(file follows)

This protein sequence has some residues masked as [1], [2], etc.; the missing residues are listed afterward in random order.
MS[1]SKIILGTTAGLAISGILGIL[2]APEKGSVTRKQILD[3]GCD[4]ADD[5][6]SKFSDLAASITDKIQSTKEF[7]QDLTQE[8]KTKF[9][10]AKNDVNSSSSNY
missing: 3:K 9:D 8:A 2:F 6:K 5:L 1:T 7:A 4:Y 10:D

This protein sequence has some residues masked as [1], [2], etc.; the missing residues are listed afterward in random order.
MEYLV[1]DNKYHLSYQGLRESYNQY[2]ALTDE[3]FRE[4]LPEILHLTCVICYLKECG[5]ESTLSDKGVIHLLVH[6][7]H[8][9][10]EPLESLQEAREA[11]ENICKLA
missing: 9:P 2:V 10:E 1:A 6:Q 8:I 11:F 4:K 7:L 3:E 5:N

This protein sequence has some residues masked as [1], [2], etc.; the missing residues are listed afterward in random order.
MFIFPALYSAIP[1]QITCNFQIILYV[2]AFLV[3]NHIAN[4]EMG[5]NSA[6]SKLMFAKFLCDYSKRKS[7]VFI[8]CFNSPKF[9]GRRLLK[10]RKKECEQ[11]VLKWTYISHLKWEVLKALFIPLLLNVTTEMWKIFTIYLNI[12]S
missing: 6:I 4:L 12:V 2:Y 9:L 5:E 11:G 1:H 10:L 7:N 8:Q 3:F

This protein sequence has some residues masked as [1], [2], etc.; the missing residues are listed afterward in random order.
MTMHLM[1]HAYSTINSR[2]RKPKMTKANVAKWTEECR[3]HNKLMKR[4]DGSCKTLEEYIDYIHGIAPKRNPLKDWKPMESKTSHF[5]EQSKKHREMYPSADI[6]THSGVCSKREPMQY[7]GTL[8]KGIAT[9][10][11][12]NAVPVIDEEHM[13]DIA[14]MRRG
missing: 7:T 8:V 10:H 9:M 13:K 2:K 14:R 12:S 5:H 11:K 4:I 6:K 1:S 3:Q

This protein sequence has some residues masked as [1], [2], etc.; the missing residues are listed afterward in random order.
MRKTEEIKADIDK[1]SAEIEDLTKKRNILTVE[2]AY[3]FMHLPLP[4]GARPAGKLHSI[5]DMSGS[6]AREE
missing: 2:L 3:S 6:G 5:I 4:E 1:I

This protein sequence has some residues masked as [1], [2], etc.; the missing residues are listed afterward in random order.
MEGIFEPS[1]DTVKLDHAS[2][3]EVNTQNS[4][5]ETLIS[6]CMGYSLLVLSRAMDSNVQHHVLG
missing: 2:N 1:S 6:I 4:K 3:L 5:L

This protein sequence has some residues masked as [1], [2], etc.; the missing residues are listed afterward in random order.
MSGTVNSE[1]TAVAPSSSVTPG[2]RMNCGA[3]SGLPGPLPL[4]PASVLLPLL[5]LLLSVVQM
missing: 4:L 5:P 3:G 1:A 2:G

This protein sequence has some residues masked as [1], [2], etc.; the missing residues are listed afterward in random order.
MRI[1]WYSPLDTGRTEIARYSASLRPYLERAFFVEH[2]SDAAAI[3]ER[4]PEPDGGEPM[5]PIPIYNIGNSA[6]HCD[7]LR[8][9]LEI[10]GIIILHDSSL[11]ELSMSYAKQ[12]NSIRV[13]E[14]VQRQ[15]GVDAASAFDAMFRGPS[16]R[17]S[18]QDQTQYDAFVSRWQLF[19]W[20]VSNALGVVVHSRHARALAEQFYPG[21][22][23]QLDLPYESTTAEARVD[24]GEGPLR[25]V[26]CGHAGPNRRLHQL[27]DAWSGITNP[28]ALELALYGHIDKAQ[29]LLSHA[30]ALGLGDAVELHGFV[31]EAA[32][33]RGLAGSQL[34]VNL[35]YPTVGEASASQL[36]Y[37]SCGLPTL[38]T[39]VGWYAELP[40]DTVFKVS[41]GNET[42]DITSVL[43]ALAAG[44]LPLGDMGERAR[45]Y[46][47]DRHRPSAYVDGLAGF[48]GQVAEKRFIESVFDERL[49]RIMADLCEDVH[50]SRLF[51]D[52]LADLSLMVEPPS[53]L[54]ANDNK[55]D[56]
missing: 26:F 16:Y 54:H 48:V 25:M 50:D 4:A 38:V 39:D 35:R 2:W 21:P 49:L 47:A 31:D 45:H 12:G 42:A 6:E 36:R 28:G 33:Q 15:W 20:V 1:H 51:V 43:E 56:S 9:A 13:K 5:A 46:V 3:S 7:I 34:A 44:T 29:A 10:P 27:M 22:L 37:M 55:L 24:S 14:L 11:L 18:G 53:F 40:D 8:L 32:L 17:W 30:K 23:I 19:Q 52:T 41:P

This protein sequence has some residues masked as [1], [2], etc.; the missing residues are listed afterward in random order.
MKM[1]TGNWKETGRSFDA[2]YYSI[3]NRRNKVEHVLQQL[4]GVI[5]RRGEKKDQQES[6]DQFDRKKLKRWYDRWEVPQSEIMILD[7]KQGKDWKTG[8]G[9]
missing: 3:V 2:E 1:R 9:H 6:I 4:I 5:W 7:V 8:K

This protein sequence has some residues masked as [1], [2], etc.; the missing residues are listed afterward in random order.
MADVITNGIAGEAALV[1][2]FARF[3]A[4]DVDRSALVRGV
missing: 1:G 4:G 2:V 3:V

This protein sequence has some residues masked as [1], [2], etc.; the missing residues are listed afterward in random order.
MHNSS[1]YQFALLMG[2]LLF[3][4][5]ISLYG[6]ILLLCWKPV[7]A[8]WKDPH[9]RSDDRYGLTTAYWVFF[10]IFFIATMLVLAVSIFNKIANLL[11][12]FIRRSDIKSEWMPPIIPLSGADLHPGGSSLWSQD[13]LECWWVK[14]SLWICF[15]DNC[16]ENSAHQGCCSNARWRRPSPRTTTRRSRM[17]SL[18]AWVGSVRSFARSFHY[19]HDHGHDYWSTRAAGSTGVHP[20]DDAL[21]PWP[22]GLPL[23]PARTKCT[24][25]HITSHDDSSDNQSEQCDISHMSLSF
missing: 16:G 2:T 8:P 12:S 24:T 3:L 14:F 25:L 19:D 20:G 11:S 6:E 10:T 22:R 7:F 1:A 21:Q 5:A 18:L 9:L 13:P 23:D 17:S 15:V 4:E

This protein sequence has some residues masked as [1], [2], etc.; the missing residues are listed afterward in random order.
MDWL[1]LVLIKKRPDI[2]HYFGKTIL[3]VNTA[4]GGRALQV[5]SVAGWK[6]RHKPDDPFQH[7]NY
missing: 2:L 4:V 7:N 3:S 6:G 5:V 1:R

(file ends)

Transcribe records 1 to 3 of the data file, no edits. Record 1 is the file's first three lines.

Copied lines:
This protein sequence has some residues masked as [1], [2], etc.; the missing residues are listed afterward in random order.
MS[1]SKIILGTTAGLAISGILGIL[2]APEKGSVTRKQILD[3]GCD[4]ADD[5][6]SKFSDLAASITDKIQSTKEF[7]QDLTQE[8]KTKF[9][10]AKNDVNSSSSNY
missing: 3:K 9:D 8:A 2:F 6:K 5:L 1:T 7:A 4:Y 10:D

This protein sequence has some residues masked as [1], [2], etc.; the missing residues are listed afterward in random order.
MEYLV[1]DNKYHLSYQGLRESYNQY[2]ALTDE[3]FRE[4]LPEILHLTCVICYLKECG[5]ESTLSDKGVIHLLVH[6][7]H[8][9][10]EPLESLQEAREA[11]ENICKLA
missing: 9:P 2:V 10:E 1:A 6:Q 8:I 11:F 4:K 7:L 3:E 5:N

This protein sequence has some residues masked as [1], [2], etc.; the missing residues are listed afterward in random order.
MFIFPALYSAIP[1]QITCNFQIILYV[2]AFLV[3]NHIAN[4]EMG[5]NSA[6]SKLMFAKFLCDYSKRKS[7]VFI[8]CFNSPKF[9]GRRLLK[10]RKKECEQ[11]VLKWTYISHLKWEVLKALFIPLLLNVTTEMWKIFTIYLNI[12]S
missing: 6:I 4:L 12:V 2:Y 9:L 5:E 11:G 1:H 10:L 7:N 8:Q 3:F